The US Department of Justice (DOJ) has reported that, so far, it has charged over 500 individuals with defrauding federal COVID-relief programs. To date, however, most of these cases have focused on "low hanging fruit" prosecutions; unsophisticated fraudsters who barely concealed their fraudulent schemes. Many of these cases involve simple identity theft or sham companies that existed on paper solely for the purpose of receiving government funds. The reason for this early enforcement emphasis is simple: faced with limited resources and the urgent need to send a deterrence signal to the public, federal investigators and prosecutors have naturally focused on those cases they can investigate most quickly and prove most easily.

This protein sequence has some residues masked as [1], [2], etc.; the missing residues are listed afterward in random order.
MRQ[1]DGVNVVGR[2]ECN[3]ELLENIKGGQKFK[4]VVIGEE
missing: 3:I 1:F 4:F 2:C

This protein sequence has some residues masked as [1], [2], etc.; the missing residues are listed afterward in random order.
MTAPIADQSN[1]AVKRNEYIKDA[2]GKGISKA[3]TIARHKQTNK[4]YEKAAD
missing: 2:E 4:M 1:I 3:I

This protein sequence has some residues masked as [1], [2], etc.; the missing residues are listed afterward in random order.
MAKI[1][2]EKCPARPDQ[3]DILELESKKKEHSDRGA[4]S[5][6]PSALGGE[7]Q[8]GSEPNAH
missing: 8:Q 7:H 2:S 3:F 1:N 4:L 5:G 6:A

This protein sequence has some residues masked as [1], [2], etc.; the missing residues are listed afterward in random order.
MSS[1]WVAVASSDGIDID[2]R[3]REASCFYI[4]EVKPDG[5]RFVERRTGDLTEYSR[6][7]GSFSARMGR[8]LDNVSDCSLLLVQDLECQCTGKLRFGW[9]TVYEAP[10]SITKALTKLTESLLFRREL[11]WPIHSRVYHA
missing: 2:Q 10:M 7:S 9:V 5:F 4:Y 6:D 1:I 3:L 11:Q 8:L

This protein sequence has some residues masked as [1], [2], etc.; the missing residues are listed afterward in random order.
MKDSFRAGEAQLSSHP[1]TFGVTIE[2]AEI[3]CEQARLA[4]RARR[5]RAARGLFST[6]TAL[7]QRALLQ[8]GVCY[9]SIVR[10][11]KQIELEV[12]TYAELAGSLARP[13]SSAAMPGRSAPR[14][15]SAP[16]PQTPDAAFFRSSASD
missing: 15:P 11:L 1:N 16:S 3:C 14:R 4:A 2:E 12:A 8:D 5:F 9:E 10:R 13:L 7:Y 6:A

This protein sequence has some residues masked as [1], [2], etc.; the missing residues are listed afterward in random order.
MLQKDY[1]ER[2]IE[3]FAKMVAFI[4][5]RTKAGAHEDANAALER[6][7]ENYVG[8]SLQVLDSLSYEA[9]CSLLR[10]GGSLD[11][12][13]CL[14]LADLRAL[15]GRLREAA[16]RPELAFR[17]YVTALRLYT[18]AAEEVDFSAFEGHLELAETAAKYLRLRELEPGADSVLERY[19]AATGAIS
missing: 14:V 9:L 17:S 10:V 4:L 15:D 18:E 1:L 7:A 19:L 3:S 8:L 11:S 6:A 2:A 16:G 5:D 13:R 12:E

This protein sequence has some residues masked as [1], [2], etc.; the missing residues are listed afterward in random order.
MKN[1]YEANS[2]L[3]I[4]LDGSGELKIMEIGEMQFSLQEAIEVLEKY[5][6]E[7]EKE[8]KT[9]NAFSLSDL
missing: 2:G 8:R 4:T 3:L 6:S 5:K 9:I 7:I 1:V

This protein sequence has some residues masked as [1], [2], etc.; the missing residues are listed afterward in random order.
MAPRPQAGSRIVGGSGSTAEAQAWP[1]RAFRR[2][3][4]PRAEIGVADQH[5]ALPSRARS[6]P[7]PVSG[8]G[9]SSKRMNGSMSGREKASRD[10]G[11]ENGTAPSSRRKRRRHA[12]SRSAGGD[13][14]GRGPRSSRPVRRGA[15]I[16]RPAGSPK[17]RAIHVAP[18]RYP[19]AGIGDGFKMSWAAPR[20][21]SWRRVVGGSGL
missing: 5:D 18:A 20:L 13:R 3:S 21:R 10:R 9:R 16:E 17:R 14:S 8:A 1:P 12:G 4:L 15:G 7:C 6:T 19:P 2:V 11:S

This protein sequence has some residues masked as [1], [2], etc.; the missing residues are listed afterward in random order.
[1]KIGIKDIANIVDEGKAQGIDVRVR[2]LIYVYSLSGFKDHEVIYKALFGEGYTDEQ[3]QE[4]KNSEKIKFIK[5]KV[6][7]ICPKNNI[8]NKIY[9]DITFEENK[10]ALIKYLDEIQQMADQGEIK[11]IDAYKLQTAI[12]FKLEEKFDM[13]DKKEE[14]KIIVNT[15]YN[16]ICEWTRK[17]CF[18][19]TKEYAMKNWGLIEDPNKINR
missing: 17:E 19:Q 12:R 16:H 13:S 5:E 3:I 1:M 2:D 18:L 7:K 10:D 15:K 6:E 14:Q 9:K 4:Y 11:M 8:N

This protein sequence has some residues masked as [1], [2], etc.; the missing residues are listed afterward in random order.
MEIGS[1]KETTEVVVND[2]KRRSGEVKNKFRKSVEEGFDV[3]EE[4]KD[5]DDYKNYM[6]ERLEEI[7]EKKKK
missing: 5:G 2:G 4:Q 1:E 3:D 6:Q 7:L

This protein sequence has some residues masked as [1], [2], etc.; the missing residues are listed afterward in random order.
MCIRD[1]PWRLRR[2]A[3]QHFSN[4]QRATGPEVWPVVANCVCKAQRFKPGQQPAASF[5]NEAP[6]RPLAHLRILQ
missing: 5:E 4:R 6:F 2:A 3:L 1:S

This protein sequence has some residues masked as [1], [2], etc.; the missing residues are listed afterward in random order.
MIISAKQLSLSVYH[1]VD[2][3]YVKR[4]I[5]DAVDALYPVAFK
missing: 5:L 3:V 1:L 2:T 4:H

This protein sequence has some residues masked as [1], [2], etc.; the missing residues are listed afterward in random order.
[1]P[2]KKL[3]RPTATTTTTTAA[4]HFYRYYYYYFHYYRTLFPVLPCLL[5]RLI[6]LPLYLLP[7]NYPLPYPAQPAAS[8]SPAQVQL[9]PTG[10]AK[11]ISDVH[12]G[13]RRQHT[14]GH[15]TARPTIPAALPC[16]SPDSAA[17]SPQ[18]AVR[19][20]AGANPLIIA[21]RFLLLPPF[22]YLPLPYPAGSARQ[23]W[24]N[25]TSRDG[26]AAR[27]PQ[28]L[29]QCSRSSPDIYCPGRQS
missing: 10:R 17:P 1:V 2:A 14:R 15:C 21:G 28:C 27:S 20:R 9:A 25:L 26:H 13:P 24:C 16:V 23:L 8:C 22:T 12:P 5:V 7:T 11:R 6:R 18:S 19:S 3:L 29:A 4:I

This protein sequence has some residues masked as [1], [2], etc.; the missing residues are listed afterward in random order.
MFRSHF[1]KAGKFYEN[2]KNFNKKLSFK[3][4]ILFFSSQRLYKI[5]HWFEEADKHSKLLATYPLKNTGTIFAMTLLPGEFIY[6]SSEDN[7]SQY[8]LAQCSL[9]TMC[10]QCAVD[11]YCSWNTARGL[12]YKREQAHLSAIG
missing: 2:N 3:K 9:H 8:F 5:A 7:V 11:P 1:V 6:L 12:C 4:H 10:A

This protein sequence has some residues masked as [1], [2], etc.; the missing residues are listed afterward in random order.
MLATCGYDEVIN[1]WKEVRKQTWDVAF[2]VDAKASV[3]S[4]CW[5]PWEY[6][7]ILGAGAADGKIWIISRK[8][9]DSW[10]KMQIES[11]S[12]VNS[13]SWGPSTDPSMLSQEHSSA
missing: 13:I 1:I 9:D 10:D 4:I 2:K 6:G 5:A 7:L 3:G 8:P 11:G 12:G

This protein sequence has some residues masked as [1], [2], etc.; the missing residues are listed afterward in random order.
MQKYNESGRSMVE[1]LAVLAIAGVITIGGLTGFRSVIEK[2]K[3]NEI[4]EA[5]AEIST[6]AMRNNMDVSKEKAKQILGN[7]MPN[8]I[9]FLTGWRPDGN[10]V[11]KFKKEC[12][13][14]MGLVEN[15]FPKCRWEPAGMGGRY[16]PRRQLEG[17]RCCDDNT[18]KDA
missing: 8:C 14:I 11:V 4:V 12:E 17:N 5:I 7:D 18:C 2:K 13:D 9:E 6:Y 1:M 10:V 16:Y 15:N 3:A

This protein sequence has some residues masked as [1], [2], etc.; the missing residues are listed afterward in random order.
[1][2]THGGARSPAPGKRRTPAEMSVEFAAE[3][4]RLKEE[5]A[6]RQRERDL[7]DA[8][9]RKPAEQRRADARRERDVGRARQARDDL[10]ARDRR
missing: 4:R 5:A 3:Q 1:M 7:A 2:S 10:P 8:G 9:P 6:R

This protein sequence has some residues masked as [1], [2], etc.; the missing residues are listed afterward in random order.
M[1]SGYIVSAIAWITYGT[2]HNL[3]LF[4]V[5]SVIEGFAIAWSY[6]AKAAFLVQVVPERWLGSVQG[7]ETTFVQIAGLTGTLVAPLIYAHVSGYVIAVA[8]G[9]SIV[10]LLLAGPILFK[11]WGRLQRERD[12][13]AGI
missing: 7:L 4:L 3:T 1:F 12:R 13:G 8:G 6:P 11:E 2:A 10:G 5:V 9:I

In this initial effort, federal law enforcement largely viewed banks as necessary allies in their investigations. Because the Small Business Administration (SBA) lacked the internal resources to review or vet applications made under the PPP and EIDL relief programs, almost all of this work was outsourced to the private banks and vendors who processed the applications and disbursed funds. As a result, the banks are the repositories of much of the evidence that investigators and prosecutors need to identify and prosecute the individual borrowers who defrauded federal programs. Law enforcement officials have, therefore, generally been loath to take investigative steps that would strain their relationships with banks during this first phase of COVID-relief fraud prosecutions.